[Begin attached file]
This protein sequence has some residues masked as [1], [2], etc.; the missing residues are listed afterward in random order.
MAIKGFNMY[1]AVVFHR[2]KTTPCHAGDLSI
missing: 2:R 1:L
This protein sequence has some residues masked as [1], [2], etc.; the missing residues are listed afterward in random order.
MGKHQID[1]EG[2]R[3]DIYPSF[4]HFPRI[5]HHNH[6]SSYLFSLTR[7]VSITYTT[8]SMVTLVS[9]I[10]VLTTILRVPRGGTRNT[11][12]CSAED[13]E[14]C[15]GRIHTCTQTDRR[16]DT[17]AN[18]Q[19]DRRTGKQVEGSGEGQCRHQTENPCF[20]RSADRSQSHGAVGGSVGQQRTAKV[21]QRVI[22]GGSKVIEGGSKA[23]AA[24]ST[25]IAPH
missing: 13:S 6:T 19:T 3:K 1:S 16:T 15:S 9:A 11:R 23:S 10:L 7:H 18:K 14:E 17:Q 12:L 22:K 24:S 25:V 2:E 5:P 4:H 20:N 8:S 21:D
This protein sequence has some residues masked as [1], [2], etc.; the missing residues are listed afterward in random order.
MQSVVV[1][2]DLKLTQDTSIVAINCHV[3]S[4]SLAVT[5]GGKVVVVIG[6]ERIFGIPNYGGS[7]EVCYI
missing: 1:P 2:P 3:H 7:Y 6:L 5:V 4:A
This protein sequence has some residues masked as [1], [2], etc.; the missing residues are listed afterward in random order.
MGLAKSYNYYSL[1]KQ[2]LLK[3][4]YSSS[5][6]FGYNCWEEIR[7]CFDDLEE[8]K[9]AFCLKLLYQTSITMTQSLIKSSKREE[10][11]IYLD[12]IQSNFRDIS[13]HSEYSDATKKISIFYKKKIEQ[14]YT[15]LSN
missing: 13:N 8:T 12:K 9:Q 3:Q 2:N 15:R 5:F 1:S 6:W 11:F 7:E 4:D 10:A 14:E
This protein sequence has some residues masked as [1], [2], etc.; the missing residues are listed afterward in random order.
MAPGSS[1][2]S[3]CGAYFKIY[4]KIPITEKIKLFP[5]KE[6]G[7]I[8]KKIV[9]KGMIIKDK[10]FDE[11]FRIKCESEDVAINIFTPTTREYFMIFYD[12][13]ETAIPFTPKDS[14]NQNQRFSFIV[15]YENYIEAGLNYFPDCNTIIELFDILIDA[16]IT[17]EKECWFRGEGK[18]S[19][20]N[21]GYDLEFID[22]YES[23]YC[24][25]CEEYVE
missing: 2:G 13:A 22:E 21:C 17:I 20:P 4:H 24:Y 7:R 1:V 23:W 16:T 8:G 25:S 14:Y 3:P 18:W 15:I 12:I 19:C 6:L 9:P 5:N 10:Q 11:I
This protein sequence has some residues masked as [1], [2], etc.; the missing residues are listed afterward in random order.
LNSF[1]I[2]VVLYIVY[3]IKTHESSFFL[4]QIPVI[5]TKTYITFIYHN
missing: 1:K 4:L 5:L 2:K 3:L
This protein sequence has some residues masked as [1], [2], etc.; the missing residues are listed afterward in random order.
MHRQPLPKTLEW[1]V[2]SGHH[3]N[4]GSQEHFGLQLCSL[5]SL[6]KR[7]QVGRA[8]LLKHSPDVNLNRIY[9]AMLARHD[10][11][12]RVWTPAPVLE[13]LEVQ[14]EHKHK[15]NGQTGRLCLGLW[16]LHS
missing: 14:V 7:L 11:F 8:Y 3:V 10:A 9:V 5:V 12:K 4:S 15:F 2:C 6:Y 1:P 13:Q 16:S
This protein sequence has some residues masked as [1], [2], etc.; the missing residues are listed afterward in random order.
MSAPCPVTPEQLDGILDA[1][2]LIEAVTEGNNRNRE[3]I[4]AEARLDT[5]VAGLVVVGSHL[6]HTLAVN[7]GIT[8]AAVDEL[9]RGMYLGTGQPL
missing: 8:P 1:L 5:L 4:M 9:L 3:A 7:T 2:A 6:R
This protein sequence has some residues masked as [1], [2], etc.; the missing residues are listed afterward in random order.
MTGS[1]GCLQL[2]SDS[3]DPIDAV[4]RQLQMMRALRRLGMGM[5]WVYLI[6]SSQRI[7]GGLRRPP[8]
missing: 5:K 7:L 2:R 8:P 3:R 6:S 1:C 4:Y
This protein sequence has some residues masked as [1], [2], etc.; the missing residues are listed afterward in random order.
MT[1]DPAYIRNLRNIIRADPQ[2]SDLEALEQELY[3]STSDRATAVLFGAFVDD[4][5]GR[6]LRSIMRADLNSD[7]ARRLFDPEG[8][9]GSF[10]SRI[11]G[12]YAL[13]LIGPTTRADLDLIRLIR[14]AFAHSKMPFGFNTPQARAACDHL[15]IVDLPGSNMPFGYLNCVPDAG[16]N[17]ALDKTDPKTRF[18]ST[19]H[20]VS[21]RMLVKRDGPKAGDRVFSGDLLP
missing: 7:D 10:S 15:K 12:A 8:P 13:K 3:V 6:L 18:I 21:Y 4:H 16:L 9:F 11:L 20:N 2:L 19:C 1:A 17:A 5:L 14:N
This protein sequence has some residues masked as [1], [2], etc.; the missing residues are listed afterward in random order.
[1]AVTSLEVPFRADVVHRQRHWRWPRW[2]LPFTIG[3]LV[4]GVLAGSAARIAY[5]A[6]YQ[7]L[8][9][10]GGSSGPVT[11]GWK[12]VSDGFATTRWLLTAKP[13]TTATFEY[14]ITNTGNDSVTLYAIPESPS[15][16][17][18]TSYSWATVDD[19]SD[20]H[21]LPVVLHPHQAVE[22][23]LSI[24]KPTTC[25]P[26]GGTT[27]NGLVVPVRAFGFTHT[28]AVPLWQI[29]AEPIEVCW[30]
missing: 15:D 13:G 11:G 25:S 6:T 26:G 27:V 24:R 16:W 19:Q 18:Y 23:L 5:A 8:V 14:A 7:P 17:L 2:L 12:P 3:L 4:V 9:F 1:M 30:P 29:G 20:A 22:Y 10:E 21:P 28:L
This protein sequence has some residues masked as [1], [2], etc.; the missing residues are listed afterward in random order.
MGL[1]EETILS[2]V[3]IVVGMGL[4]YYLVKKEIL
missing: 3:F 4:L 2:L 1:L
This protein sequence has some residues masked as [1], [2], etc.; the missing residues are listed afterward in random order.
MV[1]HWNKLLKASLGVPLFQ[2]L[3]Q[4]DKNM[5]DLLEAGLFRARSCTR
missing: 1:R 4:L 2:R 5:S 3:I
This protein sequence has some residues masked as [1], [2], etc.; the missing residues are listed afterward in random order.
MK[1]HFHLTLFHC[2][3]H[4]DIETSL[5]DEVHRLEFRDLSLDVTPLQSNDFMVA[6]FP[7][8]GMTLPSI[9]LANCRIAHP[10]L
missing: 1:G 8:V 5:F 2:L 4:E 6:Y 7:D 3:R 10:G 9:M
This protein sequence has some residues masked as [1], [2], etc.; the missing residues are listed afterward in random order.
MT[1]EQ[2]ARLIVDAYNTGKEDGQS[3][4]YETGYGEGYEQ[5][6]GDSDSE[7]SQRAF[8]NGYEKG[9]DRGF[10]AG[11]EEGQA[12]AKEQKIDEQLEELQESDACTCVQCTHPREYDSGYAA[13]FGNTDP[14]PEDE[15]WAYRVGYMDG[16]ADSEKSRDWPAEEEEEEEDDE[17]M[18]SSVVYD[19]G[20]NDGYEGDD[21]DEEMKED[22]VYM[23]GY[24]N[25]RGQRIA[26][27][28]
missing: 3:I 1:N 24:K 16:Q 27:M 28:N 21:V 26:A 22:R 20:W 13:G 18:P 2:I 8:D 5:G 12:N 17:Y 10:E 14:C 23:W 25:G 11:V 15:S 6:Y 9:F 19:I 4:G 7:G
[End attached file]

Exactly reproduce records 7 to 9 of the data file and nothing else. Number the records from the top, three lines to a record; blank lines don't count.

This protein sequence has some residues masked as [1], [2], etc.; the missing residues are listed afterward in random order.
MHRQPLPKTLEW[1]V[2]SGHH[3]N[4]GSQEHFGLQLCSL[5]SL[6]KR[7]QVGRA[8]LLKHSPDVNLNRIY[9]AMLARHD[10][11][12]RVWTPAPVLE[13]LEVQ[14]EHKHK[15]NGQTGRLCLGLW[16]LHS
missing: 14:V 7:L 11:F 8:Y 3:V 10:A 9:V 5:V 12:K 4:S 15:F 2:C 6:Y 1:P 13:Q 16:S
This protein sequence has some residues masked as [1], [2], etc.; the missing residues are listed afterward in random order.
MSAPCPVTPEQLDGILDA[1][2]LIEAVTEGNNRNRE[3]I[4]AEARLDT[5]VAGLVVVGSHL[6]HTLAVN[7]GIT[8]AAVDEL[9]RGMYLGTGQPL
missing: 8:P 1:L 5:L 4:M 9:L 3:A 7:T 2:A 6:R
This protein sequence has some residues masked as [1], [2], etc.; the missing residues are listed afterward in random order.
MTGS[1]GCLQL[2]SDS[3]DPIDAV[4]RQLQMMRALRRLGMGM[5]WVYLI[6]SSQRI[7]GGLRRPP[8]
missing: 5:K 7:L 2:R 8:P 3:R 6:S 1:C 4:Y